Cheyenne Autumn (1964)

PG   |    |  Drama, History, Western

Cheyenne Autumn (1964) Poster

The Cheyenne, tired of broken U.S. government promises, head for their ancestral lands but a sympathetic cavalry officer is tasked to bring them back to their reservation.




  • Carroll Baker and Walter Baldwin in Cheyenne Autumn (1964)
  • Cheyenne Autumn (1964)
  • Richard Widmark in Cheyenne Autumn (1964)
  • John Ford and Mike Mazurki in Cheyenne Autumn (1964)
  • John Ford and Elizabeth Allen in Cheyenne Autumn (1964)
  • Gilbert Roland in Cheyenne Autumn (1964)

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29 August 2019 | bellino-angelo2014
| Despite a great cast and director, is a bit weak
This was John Ford's last Western before 7 WOMEN and his retirement, and compared to many of his movies, is weak and loses steam after the first half.

The first part of the movie concerns about the Cheyenne population that since is tired that their treaty with the US government is broken, they migrate for 1,500 miles towards their ancient grounds. Cavalry Captain Thomas Archer (Richard Widmark) has to retrieve them, but ends up respecting them and helping them.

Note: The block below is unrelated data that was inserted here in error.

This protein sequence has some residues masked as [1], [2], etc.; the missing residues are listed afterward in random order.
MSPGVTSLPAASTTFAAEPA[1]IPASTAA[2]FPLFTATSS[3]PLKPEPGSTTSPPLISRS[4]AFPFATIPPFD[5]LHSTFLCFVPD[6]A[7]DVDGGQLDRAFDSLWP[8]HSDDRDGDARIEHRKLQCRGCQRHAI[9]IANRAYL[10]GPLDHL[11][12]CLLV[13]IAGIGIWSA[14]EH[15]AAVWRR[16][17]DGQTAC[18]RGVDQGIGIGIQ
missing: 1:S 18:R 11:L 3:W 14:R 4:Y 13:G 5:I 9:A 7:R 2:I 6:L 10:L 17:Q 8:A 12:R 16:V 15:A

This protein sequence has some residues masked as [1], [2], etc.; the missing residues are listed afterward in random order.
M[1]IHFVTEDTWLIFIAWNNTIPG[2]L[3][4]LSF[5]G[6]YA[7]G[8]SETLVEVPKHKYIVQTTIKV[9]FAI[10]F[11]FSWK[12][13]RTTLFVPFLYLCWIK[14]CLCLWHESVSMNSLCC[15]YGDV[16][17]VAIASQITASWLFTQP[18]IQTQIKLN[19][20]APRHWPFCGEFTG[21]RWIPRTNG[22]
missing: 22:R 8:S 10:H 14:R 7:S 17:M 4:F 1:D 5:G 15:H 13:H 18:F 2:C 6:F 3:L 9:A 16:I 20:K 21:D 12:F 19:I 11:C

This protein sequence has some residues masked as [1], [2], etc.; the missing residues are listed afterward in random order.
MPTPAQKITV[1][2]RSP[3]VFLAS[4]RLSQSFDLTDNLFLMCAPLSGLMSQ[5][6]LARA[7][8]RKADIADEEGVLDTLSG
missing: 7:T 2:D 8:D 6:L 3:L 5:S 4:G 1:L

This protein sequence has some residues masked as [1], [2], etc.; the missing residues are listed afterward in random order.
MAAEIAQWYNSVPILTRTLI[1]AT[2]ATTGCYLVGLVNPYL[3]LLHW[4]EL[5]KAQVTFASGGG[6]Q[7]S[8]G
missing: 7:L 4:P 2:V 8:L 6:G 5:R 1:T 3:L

As many consider it even today, this is a misfire by a great director. Despite a cast that includes Richard Widmark, Carroll Baker, Karl Malden, Sal Mineo, Dolores del Rio, Ricardo Montalban, Gilbert Roland and even Edward G. Robinson, the movie has two flaws. Half-way in the movie we have a pointless cameo by James Stewart, Arthur Kennedy and John Carradine (as Wyatt Earp, Doc Holliday and a Major) playing poker in a saloon until Elizabeth Allan passes by. Was it necessary having three major stars in such a pointless and awkward cameo? Second, in the second part, especially before the ending, the movie drags a bit. I have nothing against long movies, provided that they engage the viewer until the very end. I honestly think that if they would have chopped at least 30 minutes the movie would have been better to digest.

In substance, not a great movie but not a terrible one either. Just a prime example in how even the best directors can have their misfires.

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